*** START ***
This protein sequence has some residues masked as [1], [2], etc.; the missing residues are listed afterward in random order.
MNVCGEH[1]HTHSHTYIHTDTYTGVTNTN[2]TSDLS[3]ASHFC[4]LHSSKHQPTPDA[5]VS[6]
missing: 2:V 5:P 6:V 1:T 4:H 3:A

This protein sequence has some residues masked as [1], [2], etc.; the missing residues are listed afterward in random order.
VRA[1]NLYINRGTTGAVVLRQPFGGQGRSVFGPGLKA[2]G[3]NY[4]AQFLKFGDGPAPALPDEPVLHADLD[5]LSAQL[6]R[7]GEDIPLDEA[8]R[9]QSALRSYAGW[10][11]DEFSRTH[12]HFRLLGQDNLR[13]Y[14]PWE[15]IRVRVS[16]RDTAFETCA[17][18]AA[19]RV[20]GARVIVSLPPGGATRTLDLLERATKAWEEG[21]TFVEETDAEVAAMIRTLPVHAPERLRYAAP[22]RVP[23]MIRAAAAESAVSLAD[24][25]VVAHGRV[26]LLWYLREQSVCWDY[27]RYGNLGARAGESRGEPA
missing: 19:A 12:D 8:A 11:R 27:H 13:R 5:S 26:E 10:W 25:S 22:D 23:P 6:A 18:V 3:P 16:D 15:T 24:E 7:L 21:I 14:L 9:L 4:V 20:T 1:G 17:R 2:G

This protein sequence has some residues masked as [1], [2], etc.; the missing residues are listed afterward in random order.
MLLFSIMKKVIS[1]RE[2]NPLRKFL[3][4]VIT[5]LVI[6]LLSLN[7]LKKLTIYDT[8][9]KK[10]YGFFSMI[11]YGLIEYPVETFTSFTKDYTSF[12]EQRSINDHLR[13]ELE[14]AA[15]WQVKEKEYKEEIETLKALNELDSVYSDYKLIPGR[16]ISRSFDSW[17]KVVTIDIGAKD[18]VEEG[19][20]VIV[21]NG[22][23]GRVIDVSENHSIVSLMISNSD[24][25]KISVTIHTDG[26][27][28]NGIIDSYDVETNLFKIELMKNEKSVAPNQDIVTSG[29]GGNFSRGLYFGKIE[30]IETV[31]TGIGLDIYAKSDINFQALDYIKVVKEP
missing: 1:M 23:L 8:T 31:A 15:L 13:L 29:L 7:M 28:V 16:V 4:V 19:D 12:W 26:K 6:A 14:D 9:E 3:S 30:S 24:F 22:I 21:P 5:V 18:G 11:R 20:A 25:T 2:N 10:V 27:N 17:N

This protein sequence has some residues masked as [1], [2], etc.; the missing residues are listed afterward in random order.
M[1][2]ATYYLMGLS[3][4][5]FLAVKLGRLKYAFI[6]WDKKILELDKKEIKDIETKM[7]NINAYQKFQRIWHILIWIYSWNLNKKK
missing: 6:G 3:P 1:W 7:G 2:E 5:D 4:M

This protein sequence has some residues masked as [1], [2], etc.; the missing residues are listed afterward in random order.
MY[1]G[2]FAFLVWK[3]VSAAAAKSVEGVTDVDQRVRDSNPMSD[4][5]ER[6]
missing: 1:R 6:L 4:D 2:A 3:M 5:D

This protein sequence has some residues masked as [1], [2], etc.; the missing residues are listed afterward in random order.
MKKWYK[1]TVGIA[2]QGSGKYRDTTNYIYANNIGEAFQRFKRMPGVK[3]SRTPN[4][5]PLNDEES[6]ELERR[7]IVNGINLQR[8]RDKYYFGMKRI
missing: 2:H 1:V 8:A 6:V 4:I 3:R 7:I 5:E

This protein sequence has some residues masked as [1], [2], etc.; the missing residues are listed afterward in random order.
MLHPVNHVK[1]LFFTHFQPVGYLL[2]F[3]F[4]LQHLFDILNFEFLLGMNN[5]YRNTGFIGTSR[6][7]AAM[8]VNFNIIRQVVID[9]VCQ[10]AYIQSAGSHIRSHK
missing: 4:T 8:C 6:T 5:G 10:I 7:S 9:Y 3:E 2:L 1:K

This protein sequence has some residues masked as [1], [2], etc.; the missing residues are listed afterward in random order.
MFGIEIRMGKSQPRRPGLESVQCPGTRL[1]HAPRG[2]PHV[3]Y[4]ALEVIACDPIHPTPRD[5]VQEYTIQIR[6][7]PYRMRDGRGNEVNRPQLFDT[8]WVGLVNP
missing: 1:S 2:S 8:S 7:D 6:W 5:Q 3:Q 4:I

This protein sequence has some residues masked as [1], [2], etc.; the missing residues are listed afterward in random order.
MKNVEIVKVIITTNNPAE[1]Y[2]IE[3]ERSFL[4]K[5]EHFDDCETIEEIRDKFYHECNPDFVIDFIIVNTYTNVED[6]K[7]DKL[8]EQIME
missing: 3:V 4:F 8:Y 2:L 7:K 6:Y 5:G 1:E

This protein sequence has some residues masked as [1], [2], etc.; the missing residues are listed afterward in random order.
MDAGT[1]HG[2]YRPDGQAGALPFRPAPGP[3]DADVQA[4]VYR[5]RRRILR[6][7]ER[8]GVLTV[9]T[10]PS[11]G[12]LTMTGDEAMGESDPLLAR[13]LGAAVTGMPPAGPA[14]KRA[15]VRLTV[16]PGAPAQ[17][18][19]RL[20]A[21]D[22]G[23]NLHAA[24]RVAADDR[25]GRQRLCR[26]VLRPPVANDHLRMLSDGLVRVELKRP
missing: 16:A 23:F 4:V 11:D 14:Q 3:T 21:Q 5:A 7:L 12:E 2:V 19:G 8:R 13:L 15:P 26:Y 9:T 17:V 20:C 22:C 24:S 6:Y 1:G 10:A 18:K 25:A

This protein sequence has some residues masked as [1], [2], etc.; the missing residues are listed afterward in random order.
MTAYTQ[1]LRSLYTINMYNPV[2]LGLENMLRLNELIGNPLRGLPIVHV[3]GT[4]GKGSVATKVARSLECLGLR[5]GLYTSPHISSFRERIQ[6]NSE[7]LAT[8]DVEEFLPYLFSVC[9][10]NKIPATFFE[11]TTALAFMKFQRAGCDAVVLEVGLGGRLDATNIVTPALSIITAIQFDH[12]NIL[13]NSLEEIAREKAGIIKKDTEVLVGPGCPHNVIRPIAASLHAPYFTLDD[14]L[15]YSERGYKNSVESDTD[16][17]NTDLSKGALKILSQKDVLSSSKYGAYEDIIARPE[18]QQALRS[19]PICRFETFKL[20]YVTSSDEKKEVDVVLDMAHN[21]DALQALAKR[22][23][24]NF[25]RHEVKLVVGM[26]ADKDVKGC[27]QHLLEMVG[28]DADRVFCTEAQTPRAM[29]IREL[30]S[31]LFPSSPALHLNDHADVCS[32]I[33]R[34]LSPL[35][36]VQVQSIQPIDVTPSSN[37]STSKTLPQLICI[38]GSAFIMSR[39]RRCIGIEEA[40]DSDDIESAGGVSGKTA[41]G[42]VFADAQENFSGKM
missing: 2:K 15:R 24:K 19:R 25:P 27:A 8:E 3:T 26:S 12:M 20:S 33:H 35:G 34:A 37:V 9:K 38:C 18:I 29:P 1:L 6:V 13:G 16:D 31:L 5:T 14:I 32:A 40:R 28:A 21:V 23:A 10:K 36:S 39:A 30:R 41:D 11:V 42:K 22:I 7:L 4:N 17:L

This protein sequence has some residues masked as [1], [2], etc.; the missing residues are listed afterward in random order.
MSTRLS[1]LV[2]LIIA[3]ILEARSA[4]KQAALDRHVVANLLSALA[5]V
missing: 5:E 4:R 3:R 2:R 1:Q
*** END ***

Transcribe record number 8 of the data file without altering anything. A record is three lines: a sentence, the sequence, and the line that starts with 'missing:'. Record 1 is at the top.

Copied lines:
This protein sequence has some residues masked as [1], [2], etc.; the missing residues are listed afterward in random order.
MFGIEIRMGKSQPRRPGLESVQCPGTRL[1]HAPRG[2]PHV[3]Y[4]ALEVIACDPIHPTPRD[5]VQEYTIQIR[6][7]PYRMRDGRGNEVNRPQLFDT[8]WVGLVNP
missing: 1:S 2:S 8:S 7:D 6:W 5:Q 3:Q 4:I